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Lost Creek Loop Hike

From Oregon Hikers Field Guide

Lost Creek from the interpretive trail (bobcat)
Cedar snag from the Old Maid Eruptions (bobcat)
Bench in grove, Lost Creek Nature Trail (bobcat)
Restroom, Lost Creek Nature Trail (bobcat)
  • Start point: Lost Creek TrailheadRoad.JPG
  • End point: Old Maid Snag
  • Hike Type: Lollipop loop
  • Distance: 0.6 miles
  • Elevation gain: 10 feet
  • High Point: 2,355 feet
  • Difficulty: Easy
  • Seasons: Summer into Fall
  • Family Friendly: Yes
  • Backpackable: No
  • Crowded: No



Around 1780, Mount Hood, having been asleep for about 1,000 years, began an eruptive period that lasted about a decade. Crater Rock is the remnant of the lava dome created during this explosive time. Pyroclastic flows and lahars buried the White River and Sandy River valleys, and then stream action began to carve channels again. When Lewis and Clark passed the mouth of the Sandy River in November 1805 and again six months later, they remarked on the vast fan of deposits that spewed out into the Columbia, naming the watercourse the Quicksand River. On the slopes of the mountain, the effects of the Old Maid Eruptions were, of course, much more pronounced. The little nature trail at the Lost Creek Campground details this period in Mount Hood's geologic history. The trail was created by volunteers in 1972 and shaded benches are strategically placed. Interpretive signs inform about the Old Maid events, and you can still see the remains of trees buried by the lahars and then exposed again.

Walk past a sign for Fishing Access and the Beaver Pond Viewing Area. Pass an interpretive panel that welcomes you to the woods. The paved trail keeps on the bluff above Lost Creek, which runs along the foot of Zigzag Mountain under a canopy of Douglas-fir, western hemlock, and western red-cedar. Pass a trail leading left to the campground loop road. After you cross a footbridge over a wide gully, you'll reach a junction to begin the loop.

Go right and pass the first of several spurs leading to the creek. Notice the nesting boxes pegged to conifers. A spur leads right to a viewing deck. Look upstream and you’ll see an Old Maid Snag, the remains of a tree that was once snapped off and buried by pyroclastic flows from the Old Maid Eruptions in 1781-1782 and has now been exposed by stream action. Back at the junction, another trail, marked “Fishing,” leads right along a boardwalk through a thicket of salmonberries in a red alder bottom. You’ll reach a viewing platform near the confluence with a tributary creek. A sign here informs about coho and steelhead spawning.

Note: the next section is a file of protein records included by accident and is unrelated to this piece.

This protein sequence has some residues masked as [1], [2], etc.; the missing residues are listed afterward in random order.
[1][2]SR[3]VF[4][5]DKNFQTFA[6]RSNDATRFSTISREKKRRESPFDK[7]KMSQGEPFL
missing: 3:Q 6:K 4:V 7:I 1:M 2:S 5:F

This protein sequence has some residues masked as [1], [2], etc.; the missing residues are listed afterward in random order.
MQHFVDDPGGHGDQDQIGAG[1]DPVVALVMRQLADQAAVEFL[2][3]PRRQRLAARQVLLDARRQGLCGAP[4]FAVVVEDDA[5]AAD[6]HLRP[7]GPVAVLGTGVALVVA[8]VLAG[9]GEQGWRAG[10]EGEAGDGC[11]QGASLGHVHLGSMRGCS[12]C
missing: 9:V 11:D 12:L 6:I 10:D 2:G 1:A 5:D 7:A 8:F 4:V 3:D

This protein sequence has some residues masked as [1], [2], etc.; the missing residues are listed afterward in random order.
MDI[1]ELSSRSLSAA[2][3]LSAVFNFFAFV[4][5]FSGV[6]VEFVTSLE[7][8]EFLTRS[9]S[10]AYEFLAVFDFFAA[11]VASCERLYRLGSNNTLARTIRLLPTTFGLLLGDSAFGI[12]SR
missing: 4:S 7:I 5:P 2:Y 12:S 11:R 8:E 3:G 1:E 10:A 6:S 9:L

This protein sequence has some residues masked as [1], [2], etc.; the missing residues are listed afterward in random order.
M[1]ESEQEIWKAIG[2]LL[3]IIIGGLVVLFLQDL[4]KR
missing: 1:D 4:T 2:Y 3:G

Return to the main trail, and go right. At a restroom, a spur leads right to a viewing point over a flat alder/salmonberry bottomland. A number of years ago, beavers were active here and constructed a dam to create a pond. There has been no recent beaver activity, perhaps because of the proximity of the campground. Back past the restroom, walk through a moss/lousewort carpet in shady forest. Keep left to stay on the paved trail at a junction and pass an interpretive sign at a Pacific yew tree. Close the loop and head back over the footbridge to parking.

Fees, Regulations, etc.

  • Dogs on leash
  • Restrooms, campground, picnic area nearby


  • Maps: Hike Finder
  • Lost Creek Trail #776 (USFS)
  • Green Trails Maps: Government Camp, OR #461
  • U.S. Department of Agriculture, Forest Service: Zigzag Ranger District
  • Discover Your Northwest: Mt. Hood National Forest North: Trail Map & Hiking Guide
  • U.S. Department of Agriculture, Forest Service: Mt. Hood National Forest
  • National Geographic Trails Illustrated Map: Mount Hood
  • National Geographic Trails Illustrated Map: Mount Hood Wilderness

Trip Reports

Related Discussions / Q&A

Guidebooks that cover this hike

  • Hiking Oregon's Mount Hood & Badger Creek Wilderness by Fred Barstad
  • Best Hikes With Kids: Oregon by Bonnie Henderson
  • Hikes & Walks on Mt. Hood by Sonia Buist & Emily Keller
  • Best Short Hikes in Northwest Oregon by Rhonda & George Ostertag
  • Hiking Oregon's Geology by Ellen Morris Bishop

More Links

Page Contributors

Oregon Hikers Field Guide is built as a collaborative effort by its user community. While we make every effort to fact-check, information found here should be considered anecdotal. You should cross-check against other references before planning a hike. Trail routing and conditions are subject to change. Please contact us if you notice errors on this page.

Hiking is a potentially risky activity, and the entire risk for users of this field guide is assumed by the user, and in no event shall Trailkeepers of Oregon be liable for any injury or damages suffered as a result of relying on content in this field guide. All content posted on the field guide becomes the property of Trailkeepers of Oregon, and may not be used without permission.